I have just returned from visiting some good friends in Pakistan, friends we have known and loved for 23 years. I was also introduced to many more new and wonderful people who have a real passion and heart for this great nation. Below are some simple observations from my visit:
- The nation is suffering financially: Urban unemployment is on the rise across the country as the fallout from the China downturn bites, corruption saps incentive and the high national debt drains finance from the country.
- Many families I met are struggling. Most rent, so employment is crucial as there is no safety net. Everyone is worried.
- The ugly specter of the corona virus is real. Many Pakistani’s suffer from chronic coughs and colds because of the poor air quality in the cities. On some days the visibility was down to 2-3 kilometers when I was in Lahore. It will wreck havoc with the health of older people.
- The minority religions are also suffering. In spite of this the minorities are resilient and strive for the greater good for their country.
- Generosity abounds. The people I met were often poor but incredibly generous with their hospitality and even gave kind gifts that they could ill-afford.
- The Christian churches are stuck in the traditional Western mold and are only now getting a vision to take the love of Jesus to the Muslim community. Some are far ahead of others, but generally the Western system of doing church encourages passivity on behalf of the congregation and empire building on behalf of the leadership. This was particularly evident with some of the local Christian media ministries.
- One church in particular is doing a great job of adapting the Gospel away from the Western tradition and into the pattern of the New Testament.
- The country survives on the mighty Indus river irrigation scheme, the largest in the world. With the melting of the Himalayan glaciers and the drying of the Himalayan alpine climate, the long term future of this irrigation system is under threat. I also saw widespread salt damage on irrigation in the lower Sindh Province.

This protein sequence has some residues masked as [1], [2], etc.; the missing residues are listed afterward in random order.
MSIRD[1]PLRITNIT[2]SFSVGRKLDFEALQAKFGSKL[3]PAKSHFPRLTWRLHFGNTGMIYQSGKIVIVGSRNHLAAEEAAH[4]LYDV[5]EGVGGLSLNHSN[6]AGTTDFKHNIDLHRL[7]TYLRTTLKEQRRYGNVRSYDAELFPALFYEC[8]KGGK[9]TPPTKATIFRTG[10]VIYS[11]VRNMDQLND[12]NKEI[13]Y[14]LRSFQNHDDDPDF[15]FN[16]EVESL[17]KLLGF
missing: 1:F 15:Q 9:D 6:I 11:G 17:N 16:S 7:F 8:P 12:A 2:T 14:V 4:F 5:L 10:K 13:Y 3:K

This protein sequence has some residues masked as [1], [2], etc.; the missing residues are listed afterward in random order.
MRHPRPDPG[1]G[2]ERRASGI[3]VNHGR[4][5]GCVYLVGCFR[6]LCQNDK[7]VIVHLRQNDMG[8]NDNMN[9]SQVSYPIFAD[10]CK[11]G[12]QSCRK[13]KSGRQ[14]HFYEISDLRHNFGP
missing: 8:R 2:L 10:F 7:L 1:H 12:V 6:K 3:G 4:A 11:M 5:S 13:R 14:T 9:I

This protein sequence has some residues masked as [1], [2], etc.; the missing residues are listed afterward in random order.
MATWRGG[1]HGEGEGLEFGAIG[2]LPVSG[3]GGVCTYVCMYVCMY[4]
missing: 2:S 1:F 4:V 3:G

- Lahore is light-years ahead of Hyderabad! Lahore is the leading city of the country with wide avenues, a great transport system, the best hospitals leading universities and a new metro. Hyderabad cant even fix the thousand potholes outside the main railway station or the raw sewage that fills those same potholes!
- Pakistan is surprisingly British: Weekends are Saturday and Sunday. They drive on the British side of the road. Almost all advertising is in English and British legacy buildings and infrastructure is everywhere.
- Politics is incredibly corrupt. Power is the goal of most people in politics, and money gives you power. Corruption pervades most economic and political activity, particularly in the south where Hyderabad was crippled for years by a mafia gang.
- The military are the true rulers of Pakistan. This will never change. There are military bases scattered through the suburbs of Lahore to a level that is almost uncomfortable. Most military commanders live in luxury and control large business empires.
- The streets are dominated by men. Whether day or night, men are to be seen everywhere. During the day the ratio is 70-30. At night the ratio is 95-5. Women are almost never seen out at night while the men are obviously enjoying a great social time. It is a very unbalanced mental memory and one that raises significant questions about the status of women in the country.
- Phones have given young Pakistani men access to things they should not see. There is great concern over the safety of daughters from every father and mother I met.
I could go on, but this is a quick glimpse of today’s Pakistan: Half modern, half ancient. Half progressive and half ultra-conservative. Half developed and half economically backward. Half religious and half secular, but always and everywhere greeting me with a big heart and a big smile!